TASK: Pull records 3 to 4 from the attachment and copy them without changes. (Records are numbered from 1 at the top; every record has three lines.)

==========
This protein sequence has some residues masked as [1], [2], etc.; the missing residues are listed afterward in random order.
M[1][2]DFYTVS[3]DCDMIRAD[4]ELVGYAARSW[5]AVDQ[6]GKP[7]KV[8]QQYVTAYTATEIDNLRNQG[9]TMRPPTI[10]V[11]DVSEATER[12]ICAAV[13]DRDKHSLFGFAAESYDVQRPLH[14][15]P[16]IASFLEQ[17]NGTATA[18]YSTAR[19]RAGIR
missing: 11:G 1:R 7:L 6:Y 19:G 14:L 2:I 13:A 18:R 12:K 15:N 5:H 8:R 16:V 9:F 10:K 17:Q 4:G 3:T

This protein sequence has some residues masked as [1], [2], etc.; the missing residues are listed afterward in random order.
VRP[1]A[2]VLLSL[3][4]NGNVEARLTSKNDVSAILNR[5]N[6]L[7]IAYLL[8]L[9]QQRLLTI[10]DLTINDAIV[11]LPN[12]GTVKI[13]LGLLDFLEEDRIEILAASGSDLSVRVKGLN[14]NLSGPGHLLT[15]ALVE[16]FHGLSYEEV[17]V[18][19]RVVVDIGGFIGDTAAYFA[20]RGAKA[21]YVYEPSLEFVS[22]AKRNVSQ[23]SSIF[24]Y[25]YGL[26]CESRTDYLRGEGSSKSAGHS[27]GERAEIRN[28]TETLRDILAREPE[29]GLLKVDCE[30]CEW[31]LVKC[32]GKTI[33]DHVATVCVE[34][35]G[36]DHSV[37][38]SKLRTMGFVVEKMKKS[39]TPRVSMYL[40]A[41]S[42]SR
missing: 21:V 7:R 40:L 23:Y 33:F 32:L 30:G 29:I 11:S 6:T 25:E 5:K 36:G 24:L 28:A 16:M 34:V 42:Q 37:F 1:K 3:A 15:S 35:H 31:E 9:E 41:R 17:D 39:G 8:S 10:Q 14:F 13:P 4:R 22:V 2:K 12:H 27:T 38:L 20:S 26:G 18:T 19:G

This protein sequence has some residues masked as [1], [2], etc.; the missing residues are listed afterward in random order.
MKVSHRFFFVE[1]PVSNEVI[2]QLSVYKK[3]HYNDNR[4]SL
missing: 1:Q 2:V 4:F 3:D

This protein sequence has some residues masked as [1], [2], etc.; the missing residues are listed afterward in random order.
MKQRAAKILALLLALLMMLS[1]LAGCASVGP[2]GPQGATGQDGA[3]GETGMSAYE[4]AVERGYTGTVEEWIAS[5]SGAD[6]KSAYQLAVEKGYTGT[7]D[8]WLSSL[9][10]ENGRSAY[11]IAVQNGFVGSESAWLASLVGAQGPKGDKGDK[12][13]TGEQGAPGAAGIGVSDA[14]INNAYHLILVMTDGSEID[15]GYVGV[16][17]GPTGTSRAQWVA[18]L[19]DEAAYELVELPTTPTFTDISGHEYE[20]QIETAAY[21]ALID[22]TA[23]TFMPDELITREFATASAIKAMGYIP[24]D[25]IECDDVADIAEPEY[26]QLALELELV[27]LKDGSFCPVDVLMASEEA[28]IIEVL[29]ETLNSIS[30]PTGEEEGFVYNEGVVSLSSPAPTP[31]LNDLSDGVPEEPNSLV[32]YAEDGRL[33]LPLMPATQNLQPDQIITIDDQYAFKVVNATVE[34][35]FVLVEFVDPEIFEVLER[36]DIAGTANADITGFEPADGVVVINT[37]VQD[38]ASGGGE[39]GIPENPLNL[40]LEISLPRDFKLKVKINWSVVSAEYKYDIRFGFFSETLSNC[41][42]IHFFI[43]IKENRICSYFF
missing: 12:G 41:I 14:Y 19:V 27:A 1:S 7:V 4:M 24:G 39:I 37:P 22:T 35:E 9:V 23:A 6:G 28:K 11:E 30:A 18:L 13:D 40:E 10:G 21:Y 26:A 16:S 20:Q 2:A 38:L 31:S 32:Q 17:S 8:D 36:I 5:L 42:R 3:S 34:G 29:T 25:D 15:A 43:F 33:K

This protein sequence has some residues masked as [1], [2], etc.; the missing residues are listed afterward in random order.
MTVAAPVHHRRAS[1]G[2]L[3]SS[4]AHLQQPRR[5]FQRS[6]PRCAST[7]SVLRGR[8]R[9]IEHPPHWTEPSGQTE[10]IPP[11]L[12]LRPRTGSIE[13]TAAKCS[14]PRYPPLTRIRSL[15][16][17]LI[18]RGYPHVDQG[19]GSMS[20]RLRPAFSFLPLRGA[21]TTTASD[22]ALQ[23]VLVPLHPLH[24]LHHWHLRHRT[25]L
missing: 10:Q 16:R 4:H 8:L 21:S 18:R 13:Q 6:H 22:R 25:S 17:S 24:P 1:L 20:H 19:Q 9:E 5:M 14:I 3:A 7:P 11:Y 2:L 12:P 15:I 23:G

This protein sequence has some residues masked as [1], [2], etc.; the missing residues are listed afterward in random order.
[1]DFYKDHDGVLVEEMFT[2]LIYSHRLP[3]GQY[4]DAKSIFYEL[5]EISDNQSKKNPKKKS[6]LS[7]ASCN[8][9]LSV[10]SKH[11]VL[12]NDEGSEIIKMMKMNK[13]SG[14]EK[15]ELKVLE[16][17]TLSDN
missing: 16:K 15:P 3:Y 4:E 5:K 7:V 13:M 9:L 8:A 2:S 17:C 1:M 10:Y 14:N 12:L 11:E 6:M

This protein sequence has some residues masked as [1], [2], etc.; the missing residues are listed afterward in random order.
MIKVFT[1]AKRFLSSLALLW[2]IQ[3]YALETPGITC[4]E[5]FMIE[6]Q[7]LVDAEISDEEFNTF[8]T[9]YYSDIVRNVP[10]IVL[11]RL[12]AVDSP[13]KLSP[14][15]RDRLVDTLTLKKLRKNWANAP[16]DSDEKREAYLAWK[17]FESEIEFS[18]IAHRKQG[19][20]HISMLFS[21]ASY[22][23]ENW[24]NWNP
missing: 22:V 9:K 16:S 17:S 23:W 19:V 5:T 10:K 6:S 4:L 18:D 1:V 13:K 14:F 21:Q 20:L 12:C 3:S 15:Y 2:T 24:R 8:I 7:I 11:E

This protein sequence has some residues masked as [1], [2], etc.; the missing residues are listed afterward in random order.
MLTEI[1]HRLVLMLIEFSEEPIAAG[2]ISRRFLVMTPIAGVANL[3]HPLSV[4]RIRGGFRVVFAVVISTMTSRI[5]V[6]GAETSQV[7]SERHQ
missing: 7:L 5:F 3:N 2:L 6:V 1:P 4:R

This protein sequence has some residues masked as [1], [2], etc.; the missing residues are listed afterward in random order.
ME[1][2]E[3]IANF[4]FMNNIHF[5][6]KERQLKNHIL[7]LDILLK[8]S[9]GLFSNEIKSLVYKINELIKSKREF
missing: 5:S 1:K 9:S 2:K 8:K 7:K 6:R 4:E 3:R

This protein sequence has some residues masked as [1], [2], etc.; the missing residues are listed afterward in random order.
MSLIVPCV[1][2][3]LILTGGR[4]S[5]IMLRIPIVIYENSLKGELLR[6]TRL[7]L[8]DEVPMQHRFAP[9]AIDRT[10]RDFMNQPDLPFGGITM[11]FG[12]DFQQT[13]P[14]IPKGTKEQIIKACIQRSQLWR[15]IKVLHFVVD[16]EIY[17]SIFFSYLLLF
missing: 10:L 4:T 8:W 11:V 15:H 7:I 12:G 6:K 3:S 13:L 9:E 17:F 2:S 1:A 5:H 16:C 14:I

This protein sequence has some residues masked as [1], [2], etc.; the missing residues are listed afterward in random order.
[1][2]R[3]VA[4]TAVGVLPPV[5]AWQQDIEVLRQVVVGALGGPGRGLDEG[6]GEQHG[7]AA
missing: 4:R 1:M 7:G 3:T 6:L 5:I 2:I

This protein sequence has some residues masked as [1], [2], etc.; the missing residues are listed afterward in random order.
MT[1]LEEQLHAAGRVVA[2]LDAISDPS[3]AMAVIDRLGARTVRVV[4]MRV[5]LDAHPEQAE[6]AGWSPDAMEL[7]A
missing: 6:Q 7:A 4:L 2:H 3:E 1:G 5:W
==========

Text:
This protein sequence has some residues masked as [1], [2], etc.; the missing residues are listed afterward in random order.
MKVSHRFFFVE[1]PVSNEVI[2]QLSVYKK[3]HYNDNR[4]SL
missing: 1:Q 2:V 4:F 3:D

This protein sequence has some residues masked as [1], [2], etc.; the missing residues are listed afterward in random order.
MKQRAAKILALLLALLMMLS[1]LAGCASVGP[2]GPQGATGQDGA[3]GETGMSAYE[4]AVERGYTGTVEEWIAS[5]SGAD[6]KSAYQLAVEKGYTGT[7]D[8]WLSSL[9][10]ENGRSAY[11]IAVQNGFVGSESAWLASLVGAQGPKGDKGDK[12][13]TGEQGAPGAAGIGVSDA[14]INNAYHLILVMTDGSEID[15]GYVGV[16][17]GPTGTSRAQWVA[18]L[19]DEAAYELVELPTTPTFTDISGHEYE[20]QIETAAY[21]ALID[22]TA[23]TFMPDELITREFATASAIKAMGYIP[24]D[25]IECDDVADIAEPEY[26]QLALELELV[27]LKDGSFCPVDVLMASEEA[28]IIEVL[29]ETLNSIS[30]PTGEEEGFVYNEGVVSLSSPAPTP[31]LNDLSDGVPEEPNSLV[32]YAEDGRL[33]LPLMPATQNLQPDQIITIDDQYAFKVVNATVE[34][35]FVLVEFVDPEIFEVLER[36]DIAGTANADITGFEPADGVVVINT[37]VQD[38]ASGGGE[39]GIPENPLNL[40]LEISLPRDFKLKVKINWSVVSAEYKYDIRFGFFSETLSNC[41][42]IHFFI[43]IKENRICSYFF
missing: 12:G 41:I 14:Y 19:V 27:A 1:S 7:V 4:M 24:G 39:I 37:P 22:T 35:E 9:V 23:A 6:G 28:K 11:E 30:A 18:L 13:D 40:E 10:G 21:Y 26:A 16:S 20:Q 2:A 38:L 31:S 32:Q 17:S 8:D 36:I 5:L 42:R 3:S 34:G 29:T 25:D 15:A 43:F 33:K